This historical YA fiction is an interesting romp through early 18th-century Europe through the eyes of a young “rake,” Henry “Monty” Montague, who is on his Grand Tour of Europe with his best friend Percy and his sister Felicity, who is (very reluctantly) on her way to finishing school in France. Monty, Percy and Felicity are all outsiders in their own ways, people who, for various reasons, do not fit neatly into the mold of upper class English life in the 1720s. Monty is the narrator here (I’m excited to learn there’s a coming sequel in which Felicity, who is a great character, is the focus). While he has all the traditional marks of the dissolute young man of his era (drinking, gambling, whoring, inciting parental disapproval) his real crime, the one that makes his father threaten to disinherit him, is that he is, in modern terms, bisexual — the inappropriate people with whom he’s caught in bed are just as likely to be male as female, and that simply will not do.
(There’s a possible diversion I could get into here about historical views of same-sex relationships, which I think could have been explored with a bit more nuance than is done in this novel, but I realize this is a YA novel where the focus is on adventure and I understand that some of the complex social history has to be skimmed over a bit. I tried not to get too caught up in the absence of some of the nuances I wondered about — like about what types of same-sex activity were considered acceptable, though secretive, in all-male environments like boys’ schools, as opposed to what was considered shameful and forbidden).
The trio’s Grand Tour quickly goes off the rails when an object Monty casually (and spitefully) picks up turns out to be tremendously valuable. This thoughtless theft leads to an encounter with highwaymen, which ends up with Monty, Percy and Felicity on the run. The twists and turns of their adventures include alchemy, piracy, and maybe even a little necromancy. It’s a fast-paced adventure that also touches on some serious topics — mainly, the question of how people in the past who didn’t fit neatly into society’s social, sexual, racial and gender categories managed to survive, and maybe even carve out spaces in which to thrive. I’m looking forward to the next book in this series.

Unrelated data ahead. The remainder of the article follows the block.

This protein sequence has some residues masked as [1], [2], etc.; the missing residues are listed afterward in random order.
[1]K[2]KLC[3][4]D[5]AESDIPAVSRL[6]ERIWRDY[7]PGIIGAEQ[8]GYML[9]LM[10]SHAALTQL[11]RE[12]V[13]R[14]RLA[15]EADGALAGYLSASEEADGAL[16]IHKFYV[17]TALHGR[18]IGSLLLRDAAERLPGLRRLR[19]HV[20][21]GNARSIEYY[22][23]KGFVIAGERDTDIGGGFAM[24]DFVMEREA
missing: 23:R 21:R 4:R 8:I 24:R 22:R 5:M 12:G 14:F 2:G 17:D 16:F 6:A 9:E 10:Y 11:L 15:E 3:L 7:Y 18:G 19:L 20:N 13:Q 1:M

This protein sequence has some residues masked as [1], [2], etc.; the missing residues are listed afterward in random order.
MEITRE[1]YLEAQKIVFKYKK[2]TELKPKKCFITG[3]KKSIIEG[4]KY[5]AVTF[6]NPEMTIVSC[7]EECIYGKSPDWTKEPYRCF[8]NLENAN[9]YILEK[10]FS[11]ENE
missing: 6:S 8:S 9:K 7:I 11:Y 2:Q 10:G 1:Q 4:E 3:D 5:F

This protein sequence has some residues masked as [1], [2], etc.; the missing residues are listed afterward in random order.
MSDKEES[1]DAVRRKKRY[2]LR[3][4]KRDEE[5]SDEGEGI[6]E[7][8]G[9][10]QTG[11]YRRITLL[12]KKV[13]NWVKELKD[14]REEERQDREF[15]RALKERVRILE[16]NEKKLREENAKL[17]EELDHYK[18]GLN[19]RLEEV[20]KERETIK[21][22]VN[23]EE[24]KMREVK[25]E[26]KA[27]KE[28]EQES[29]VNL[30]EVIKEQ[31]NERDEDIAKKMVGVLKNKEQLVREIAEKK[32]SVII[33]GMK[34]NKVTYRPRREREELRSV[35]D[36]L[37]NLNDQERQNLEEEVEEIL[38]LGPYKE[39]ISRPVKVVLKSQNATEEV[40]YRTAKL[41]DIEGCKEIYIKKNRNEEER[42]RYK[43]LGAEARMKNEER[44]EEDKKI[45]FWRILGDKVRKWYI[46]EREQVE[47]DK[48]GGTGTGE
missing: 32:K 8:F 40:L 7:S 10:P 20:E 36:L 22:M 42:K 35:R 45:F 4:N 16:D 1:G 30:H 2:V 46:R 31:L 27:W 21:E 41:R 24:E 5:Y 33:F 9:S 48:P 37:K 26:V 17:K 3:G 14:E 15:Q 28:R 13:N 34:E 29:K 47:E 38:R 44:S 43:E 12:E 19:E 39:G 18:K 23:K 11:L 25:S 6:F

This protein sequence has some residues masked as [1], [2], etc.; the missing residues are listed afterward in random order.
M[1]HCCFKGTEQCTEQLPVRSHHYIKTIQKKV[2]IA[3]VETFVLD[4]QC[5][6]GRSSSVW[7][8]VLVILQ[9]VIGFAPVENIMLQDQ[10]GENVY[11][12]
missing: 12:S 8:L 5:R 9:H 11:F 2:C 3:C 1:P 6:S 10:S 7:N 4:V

My prejudices are pretty well-known. I love historical fiction; there’s almost no era or part of the world I don’t enjoy reading a book about. And I have a huge, largely unexamined, bias in favour of historical fiction by women, because whether women are writing about famous women from the past (such as Margaret George’s The Memoirs of Cleopatra) or about famous men (George’s The Autobiography of Henry the Eighth), or whether women writers are creating fictional characters, male or female, to live their lives alongside the well-known events and famous people (Dorothy Dunnett’s Lymond Chronicles; Susan Jane Gilman’s The Ice Cream Queen of Orchard Street), I just enjoy the perspective that my favourite women writers bring to stories. So while I wouldn’t avoid picking up a historical novel just because it had a male author, it might take one awhile to break through to my awareness.
Robert Harris’s trilogy about the Roman senator, orator and writer Cicero broke through for me in a very particular way. On a recent trip to London we stayed in an Airbnb flat that was located a block away from the theatre where the two-part play Imperium was playing, based upon these novels. (If you buy tickets to Imperium, you’ll buy them as tickets to two different plays, which can stand alone but work better together and can be seen, as we saw them, on two successive nights; however the Wikipedia page tells me that they were actually conceived of as six short plays, three in Part One and three in Part Two, and given the pacing and the timing of the intermissions, I can see that, but I only understood it retroactively). After walking past the theatre’s display boards several times a day while choosing what (available and affordable) plays we were going to see in London, Jason and I both decided we should see “that ancient Roman one” and we thoroughly enjoyed both parts of Imperium, with an excellent cast.
So this was the rare case of seeing the stage adaptation before reading the book, but in this case I’m glad I did it this way, because I was able to picture the actors in their roles, especially Tiro, Cicero’s slave secretary who narrates the novels. Tiro was a real person — a slave later freed by Cicero, who was known for his ability to take notes of meetings and speeches quickly and accurately. He developed the forerunner of the modern shorthand system (he invented the ampersand!), and he did write a biography of his famous master, though the text has been lost to history. In the play, Joseph Kloska makes such an engaging, warm and wonderful Tiro that he is the perfect voice to draw a modern audience into the complex and violent world of the Roman Republic, and I was able to picture Kloska’s Tiro throughout the books, narrating the story for me. I highly recommend both the trilogy and, if you ever get a chance to see them, the plays.